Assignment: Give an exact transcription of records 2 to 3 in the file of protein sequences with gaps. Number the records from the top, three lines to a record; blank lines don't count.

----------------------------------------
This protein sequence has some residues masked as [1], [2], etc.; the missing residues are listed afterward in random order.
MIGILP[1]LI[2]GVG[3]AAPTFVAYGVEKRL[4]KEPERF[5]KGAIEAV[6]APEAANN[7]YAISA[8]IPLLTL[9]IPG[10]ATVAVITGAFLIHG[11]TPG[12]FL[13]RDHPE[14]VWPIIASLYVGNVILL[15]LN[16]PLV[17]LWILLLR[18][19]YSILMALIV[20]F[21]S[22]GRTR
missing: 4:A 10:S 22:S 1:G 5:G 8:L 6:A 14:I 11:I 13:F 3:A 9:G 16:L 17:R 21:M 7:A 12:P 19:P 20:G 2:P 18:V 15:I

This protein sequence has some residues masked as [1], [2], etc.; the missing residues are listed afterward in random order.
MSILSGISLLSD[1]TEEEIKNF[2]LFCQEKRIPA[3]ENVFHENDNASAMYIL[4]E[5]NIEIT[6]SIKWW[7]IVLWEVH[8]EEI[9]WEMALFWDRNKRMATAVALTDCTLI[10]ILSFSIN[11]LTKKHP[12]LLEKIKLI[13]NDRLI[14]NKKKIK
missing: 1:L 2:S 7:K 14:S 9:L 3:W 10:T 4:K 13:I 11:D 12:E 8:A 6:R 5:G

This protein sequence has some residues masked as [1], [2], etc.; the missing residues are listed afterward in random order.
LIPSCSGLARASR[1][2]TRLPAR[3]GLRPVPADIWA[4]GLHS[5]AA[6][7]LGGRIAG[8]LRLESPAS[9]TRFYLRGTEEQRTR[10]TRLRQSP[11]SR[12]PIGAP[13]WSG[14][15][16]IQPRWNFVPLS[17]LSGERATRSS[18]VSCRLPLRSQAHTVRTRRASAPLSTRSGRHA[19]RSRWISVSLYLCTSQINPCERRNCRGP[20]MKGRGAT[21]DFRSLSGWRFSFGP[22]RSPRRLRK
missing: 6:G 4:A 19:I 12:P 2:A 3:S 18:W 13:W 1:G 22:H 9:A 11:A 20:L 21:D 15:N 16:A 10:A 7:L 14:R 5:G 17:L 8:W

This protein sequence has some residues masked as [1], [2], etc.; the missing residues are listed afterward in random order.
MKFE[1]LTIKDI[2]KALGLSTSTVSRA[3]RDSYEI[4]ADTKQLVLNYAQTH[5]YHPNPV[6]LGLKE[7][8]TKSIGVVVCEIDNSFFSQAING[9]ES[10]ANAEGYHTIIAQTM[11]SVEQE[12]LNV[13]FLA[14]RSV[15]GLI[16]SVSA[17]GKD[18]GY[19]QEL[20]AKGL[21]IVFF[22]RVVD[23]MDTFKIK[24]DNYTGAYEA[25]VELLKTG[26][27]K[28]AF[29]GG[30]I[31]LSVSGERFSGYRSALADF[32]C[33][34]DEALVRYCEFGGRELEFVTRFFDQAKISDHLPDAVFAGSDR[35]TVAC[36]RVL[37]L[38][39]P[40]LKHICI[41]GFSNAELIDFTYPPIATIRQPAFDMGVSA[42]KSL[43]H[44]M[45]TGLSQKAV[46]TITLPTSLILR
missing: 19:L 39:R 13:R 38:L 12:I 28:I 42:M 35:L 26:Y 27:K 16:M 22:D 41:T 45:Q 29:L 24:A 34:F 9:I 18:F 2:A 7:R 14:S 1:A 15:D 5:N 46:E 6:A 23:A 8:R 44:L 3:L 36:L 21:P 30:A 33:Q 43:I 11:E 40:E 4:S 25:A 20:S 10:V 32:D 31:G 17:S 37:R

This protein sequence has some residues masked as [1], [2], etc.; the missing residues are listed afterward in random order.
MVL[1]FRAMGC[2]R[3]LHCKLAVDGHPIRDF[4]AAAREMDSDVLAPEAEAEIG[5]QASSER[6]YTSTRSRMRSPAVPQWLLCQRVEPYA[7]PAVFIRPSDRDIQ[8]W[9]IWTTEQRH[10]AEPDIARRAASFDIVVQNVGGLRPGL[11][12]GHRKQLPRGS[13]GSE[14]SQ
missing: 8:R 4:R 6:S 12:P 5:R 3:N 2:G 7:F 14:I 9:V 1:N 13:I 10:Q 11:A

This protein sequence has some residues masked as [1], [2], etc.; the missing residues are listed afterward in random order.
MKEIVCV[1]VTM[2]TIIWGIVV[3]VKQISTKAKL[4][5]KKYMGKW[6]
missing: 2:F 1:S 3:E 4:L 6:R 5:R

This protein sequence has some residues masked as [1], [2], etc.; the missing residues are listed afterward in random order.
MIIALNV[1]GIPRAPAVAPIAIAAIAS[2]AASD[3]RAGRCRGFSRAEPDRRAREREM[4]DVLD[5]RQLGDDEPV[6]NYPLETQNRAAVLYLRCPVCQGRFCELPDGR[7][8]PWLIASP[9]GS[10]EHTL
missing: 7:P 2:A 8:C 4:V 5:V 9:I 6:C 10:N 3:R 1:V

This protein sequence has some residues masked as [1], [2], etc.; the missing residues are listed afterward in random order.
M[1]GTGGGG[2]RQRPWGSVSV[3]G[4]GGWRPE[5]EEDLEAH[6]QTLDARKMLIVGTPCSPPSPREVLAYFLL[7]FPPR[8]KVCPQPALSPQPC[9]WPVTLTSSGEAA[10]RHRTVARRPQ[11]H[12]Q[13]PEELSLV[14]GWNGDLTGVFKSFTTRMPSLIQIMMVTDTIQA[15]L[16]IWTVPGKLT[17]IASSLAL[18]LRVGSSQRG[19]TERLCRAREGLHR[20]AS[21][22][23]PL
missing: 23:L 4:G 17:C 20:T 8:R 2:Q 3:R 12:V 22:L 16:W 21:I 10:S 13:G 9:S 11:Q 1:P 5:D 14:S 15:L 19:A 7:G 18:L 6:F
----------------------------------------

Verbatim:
This protein sequence has some residues masked as [1], [2], etc.; the missing residues are listed afterward in random order.
MSILSGISLLSD[1]TEEEIKNF[2]LFCQEKRIPA[3]ENVFHENDNASAMYIL[4]E[5]NIEIT[6]SIKWW[7]IVLWEVH[8]EEI[9]WEMALFWDRNKRMATAVALTDCTLI[10]ILSFSIN[11]LTKKHP[12]LLEKIKLI[13]NDRLI[14]NKKKIK
missing: 1:L 2:S 7:K 14:S 9:L 3:W 10:T 4:K 13:I 11:D 12:E 8:A 6:R 5:G

This protein sequence has some residues masked as [1], [2], etc.; the missing residues are listed afterward in random order.
LIPSCSGLARASR[1][2]TRLPAR[3]GLRPVPADIWA[4]GLHS[5]AA[6][7]LGGRIAG[8]LRLESPAS[9]TRFYLRGTEEQRTR[10]TRLRQSP[11]SR[12]PIGAP[13]WSG[14][15][16]IQPRWNFVPLS[17]LSGERATRSS[18]VSCRLPLRSQAHTVRTRRASAPLSTRSGRHA[19]RSRWISVSLYLCTSQINPCERRNCRGP[20]MKGRGAT[21]DFRSLSGWRFSFGP[22]RSPRRLRK
missing: 6:G 4:A 19:I 12:P 2:A 3:S 18:W 13:W 1:G 22:H 9:A 11:A 20:L 21:D 15:N 16:A 10:A 7:L 14:R 5:G 17:L 8:W